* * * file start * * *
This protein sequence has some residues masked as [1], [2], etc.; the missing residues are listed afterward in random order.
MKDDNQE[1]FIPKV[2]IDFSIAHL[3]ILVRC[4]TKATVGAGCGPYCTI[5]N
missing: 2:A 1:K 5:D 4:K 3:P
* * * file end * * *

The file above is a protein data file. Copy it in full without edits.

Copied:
This protein sequence has some residues masked as [1], [2], etc.; the missing residues are listed afterward in random order.
MKDDNQE[1]FIPKV[2]IDFSIAHL[3]ILVRC[4]TKATVGAGCGPYCTI[5]N
missing: 2:A 1:K 5:D 4:K 3:P